El Salvador commemorates the 33rd anniversary of the assassination of Archbishop Romero on Saturday, March 16, as the date itself, March 24, coincides with the Church’s liturgical feast of Palm Sunday.
At Mass this morning, prayers said for Oscar Romero, so beloved in the Third World, and for Pope Francis. (‘How I long for a poor church and a church for the poor.’) Such affection and enthusiasm for the new Pope, Il Poverello in Vaticano. And thoughts of our priests killed out here in Africa too, the suffering of Latin America, Asia, Africa, the new Catholic martyrs.
Óscar Arnulfo Romero y Galdámez (August 15, 1917 — March 24, 1980) was a prominent Roman Catholic priest in El Salvador during the 1960s and 1970s, becoming Archbishop of San Salvador in 1977. After witnessing numerous violations of human rights, he began to speak out on behalf of the poor and the victims of repression. This led to numerous conflicts, both with the government in El Salvador and within the Catholic Church. After speaking out against U.S. military support for the government of El Salvador, and calling for soldiers to disobey orders to fire on innocent civilians, Archbishop Romero was shot dead while celebrating Mass at the small chapel of the cancer hospital where he lived. It is believed that those who organised his assassination were members of Salvadoran death squads, including two graduates of the School of the Americas.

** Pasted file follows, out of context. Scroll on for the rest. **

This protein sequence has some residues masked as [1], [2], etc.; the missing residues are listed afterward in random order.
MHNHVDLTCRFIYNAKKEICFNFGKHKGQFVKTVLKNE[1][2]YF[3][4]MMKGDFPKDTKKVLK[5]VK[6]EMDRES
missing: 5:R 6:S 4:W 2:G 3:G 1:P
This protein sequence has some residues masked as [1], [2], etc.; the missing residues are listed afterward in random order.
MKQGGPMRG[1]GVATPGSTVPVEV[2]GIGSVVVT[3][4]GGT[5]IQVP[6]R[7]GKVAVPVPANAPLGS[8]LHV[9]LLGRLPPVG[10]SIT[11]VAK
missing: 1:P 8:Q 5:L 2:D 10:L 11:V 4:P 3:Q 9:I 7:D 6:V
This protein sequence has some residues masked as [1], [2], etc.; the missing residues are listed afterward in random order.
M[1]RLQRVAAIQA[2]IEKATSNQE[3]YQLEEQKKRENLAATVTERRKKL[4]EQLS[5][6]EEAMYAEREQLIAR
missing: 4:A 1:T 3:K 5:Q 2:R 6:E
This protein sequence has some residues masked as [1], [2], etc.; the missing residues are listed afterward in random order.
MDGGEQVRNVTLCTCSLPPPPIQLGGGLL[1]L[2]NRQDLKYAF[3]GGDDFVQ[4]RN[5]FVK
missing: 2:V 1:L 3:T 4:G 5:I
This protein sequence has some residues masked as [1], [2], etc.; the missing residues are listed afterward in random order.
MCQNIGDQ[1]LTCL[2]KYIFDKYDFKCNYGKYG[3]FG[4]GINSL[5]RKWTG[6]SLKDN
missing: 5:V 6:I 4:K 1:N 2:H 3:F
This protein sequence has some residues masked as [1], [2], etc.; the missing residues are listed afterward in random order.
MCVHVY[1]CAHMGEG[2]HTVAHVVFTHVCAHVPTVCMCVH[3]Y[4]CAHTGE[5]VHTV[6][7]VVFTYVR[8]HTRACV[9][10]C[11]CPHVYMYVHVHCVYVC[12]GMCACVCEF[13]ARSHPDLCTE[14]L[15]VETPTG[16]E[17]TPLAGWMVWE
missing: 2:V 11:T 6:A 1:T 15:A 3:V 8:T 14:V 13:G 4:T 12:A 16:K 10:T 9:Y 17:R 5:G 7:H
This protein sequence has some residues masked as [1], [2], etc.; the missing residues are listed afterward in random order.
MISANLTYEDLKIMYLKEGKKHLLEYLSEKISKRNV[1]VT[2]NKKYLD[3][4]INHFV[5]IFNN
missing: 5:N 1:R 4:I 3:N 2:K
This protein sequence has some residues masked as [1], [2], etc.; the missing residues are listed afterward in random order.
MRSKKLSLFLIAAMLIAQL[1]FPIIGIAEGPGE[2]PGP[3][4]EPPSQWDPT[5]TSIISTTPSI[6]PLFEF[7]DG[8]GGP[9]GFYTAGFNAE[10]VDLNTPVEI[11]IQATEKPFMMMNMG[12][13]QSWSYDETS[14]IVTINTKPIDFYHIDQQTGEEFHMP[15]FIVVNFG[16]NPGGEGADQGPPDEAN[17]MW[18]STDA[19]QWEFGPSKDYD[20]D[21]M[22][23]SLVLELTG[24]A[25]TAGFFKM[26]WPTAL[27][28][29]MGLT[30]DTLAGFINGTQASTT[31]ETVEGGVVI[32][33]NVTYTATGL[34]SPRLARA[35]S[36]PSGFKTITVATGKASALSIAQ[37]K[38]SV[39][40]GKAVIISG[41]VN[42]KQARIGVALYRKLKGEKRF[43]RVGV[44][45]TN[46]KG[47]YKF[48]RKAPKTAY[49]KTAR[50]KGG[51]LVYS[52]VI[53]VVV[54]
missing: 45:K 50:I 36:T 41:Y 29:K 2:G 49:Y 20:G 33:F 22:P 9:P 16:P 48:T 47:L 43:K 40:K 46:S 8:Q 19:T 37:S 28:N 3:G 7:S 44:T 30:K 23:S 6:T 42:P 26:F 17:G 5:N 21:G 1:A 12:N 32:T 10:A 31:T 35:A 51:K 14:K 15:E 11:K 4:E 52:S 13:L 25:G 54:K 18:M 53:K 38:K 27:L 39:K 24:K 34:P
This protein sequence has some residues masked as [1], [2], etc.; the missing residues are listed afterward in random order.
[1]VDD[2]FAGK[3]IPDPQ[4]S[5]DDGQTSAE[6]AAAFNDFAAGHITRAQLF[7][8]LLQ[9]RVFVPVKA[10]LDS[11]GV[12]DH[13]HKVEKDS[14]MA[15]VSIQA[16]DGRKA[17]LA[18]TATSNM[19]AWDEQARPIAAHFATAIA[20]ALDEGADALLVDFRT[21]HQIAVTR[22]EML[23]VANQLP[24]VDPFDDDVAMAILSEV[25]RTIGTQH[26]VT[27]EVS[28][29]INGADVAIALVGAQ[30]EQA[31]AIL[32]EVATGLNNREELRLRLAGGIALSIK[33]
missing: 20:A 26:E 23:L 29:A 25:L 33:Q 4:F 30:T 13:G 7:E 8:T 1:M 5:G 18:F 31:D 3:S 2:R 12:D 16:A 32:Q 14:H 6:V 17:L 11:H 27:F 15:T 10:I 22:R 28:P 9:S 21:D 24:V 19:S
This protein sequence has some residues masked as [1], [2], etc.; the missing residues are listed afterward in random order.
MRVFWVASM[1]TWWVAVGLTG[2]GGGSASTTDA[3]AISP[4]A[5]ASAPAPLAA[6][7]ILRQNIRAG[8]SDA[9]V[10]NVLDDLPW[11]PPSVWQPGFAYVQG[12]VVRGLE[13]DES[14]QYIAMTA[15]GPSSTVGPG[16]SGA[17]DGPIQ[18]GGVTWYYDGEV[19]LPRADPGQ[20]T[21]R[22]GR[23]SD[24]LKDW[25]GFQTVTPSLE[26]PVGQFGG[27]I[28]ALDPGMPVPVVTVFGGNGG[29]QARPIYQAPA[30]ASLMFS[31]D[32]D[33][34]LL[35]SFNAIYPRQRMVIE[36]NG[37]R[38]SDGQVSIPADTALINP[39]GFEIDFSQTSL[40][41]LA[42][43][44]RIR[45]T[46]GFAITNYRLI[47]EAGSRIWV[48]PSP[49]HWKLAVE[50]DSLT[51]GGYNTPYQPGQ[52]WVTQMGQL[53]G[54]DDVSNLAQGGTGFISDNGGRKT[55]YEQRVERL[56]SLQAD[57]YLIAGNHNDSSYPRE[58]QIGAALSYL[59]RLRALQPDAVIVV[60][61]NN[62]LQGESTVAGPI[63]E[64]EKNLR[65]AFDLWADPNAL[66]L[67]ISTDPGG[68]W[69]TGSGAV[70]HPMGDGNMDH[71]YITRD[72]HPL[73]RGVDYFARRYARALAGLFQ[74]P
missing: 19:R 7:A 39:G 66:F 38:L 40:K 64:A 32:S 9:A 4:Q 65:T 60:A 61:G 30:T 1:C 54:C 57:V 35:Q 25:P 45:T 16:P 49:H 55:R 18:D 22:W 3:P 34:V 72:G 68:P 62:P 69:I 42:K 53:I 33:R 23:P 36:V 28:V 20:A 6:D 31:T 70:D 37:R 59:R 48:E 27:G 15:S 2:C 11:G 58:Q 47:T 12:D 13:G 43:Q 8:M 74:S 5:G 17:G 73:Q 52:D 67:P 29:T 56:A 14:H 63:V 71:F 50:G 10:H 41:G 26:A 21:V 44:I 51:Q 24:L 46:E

The archbishop had foreseen the danger of assassination and had spoken of it often, declaring his willingness to accept martyrdom if his blood might contribute to the solution of the nation’s problems. “As a Christian,” he remarked on one such occasion, “I do not believe in death without resurrection. If they kill me, I shall rise again in the Salvadoran people.”